We used foraged green fig as developer!
This developer experimentation is our favourite one yet. Foraging for food/growing your own food is a rebellious act against capitalism and I love that we show that you can do this in photography too. In our garden, outside our garage photolab, we have a big green fig tree that grows inedible fruit. We picked some, blended it, added a bit of water, added some washing soda and some vitamin c and we made our foraged developer. This following recipe is quite diy, see how you go so we will try to explain as best as we can. If you don't have access to figs, maybe try it with another fruit that you may have access to in abundance of!
Roughly 1 kilogram of green figs
Roughly 500ml - 1 litre of water (with the water, we would suggest that when you blend the figs, add enough water so that it results in a slightly chunky smoothie like consistency - go by eye, trust your gut)
40g washing soda
9g vitamin c (from 1000mg chewable tablets)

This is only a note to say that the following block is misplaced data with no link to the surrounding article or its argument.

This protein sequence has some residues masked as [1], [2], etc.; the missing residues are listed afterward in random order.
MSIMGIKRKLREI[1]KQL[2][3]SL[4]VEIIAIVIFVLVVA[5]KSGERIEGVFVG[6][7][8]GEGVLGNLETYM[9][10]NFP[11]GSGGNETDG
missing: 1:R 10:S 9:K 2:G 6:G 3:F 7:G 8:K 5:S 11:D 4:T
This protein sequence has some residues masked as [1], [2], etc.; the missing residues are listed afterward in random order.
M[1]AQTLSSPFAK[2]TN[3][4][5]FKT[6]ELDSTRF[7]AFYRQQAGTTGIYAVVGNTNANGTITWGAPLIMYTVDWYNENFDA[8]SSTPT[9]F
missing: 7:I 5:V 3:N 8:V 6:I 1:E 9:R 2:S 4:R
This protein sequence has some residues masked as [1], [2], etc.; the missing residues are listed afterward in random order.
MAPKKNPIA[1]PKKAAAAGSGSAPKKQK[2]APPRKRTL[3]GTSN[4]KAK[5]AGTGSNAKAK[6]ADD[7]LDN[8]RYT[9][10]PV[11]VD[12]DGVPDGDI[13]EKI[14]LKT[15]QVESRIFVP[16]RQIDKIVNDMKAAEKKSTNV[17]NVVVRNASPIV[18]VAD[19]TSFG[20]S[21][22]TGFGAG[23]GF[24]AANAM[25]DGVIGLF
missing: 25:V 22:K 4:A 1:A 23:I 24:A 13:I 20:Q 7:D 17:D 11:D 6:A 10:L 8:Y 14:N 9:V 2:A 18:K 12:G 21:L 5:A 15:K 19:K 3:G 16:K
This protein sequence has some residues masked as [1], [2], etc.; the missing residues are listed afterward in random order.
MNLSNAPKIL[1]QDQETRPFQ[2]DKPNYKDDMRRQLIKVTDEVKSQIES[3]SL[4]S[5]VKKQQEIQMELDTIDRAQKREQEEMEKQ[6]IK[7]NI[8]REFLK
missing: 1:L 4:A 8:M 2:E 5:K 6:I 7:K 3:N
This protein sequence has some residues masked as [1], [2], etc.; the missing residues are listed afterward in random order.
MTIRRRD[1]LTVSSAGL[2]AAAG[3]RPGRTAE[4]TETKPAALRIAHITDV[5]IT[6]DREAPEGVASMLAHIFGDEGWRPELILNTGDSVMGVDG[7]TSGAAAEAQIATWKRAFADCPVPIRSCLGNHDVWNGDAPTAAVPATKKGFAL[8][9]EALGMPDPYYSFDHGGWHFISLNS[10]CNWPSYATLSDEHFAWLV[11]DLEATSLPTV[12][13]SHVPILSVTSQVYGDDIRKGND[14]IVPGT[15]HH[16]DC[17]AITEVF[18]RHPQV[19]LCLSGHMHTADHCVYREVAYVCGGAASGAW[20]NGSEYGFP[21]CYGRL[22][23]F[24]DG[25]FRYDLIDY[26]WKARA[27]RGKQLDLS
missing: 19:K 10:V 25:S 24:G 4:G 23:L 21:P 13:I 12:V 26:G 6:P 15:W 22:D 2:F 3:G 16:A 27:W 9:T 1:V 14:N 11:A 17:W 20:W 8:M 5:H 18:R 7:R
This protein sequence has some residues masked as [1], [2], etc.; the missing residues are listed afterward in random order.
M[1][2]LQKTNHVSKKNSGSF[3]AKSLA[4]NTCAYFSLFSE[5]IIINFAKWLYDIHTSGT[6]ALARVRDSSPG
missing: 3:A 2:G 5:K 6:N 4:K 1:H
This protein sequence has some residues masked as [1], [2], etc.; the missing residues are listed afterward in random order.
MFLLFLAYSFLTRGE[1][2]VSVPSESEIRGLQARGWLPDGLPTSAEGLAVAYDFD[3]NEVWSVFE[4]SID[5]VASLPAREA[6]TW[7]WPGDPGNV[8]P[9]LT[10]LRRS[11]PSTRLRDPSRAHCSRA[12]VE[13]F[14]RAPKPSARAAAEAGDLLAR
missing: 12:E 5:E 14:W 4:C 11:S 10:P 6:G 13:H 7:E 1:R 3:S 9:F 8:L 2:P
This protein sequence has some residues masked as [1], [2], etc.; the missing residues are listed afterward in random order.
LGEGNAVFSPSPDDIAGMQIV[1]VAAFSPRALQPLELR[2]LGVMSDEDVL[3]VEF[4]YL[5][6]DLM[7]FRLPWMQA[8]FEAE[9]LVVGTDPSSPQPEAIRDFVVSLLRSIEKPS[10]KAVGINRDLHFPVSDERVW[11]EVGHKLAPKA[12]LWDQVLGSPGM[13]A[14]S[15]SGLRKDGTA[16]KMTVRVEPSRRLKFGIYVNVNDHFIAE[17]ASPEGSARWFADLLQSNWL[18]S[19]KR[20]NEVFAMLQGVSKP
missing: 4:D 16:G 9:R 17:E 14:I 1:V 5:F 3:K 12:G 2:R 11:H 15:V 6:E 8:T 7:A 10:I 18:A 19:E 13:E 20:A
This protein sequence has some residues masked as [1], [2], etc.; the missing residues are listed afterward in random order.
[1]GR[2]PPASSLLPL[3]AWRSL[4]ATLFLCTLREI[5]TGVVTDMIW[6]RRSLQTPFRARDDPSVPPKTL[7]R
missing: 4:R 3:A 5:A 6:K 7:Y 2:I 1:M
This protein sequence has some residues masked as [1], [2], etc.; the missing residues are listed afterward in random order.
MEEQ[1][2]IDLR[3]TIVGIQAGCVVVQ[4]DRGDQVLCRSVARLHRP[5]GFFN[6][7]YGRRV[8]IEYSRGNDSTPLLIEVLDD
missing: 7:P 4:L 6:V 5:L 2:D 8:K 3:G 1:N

To get the fig to be a juice, you will need to blend the figs with some water and push the mush through a muslin, into a bowl and use that liquid that has been sifted through as your developer.
To do this, cut the figs into pieces that can be managed by your blender and add water to each part that you blend. Pour this all into a bowl and stir. Then, use the muslin to strain the liquid through (this may take a while) into another bowl. You can dispose of the by product by composting it. Mix the washing soda and vitamin c in the fig juice and you have your developer!
Ilford Paper Prints
Below is a paper negative developed in the fignol. compared to other alternative developers that we have made and used on photo paper, this developer developed the print almost instantly. We would recommend about 1 minute worth of developing time for this developer.
We were expecting an earthy look to the prints or a green hue in negative form and therefore a purple hue in positive. After seeing that this developer has very similar results to a regular developer (beeeeautiful contrast) and only has black and white tones, we think that developers made out of consumables that have more of a tendency to stain your clothes will dye the film i.e. coffee and wine. This will be interesting to take into account for future developers.
We developed Ilford FP4 35mm in the developer at 21 degrees for 15 minutes. We assumed that the developer would be roughly the same timing as the beerol as it developed the paper prints quickly like the beerol did. Unfortunately, our estimate was off and we underdeveloped the film. We suggest increasing the developing time for FP4 to 20 minutes and this should provide accurate development.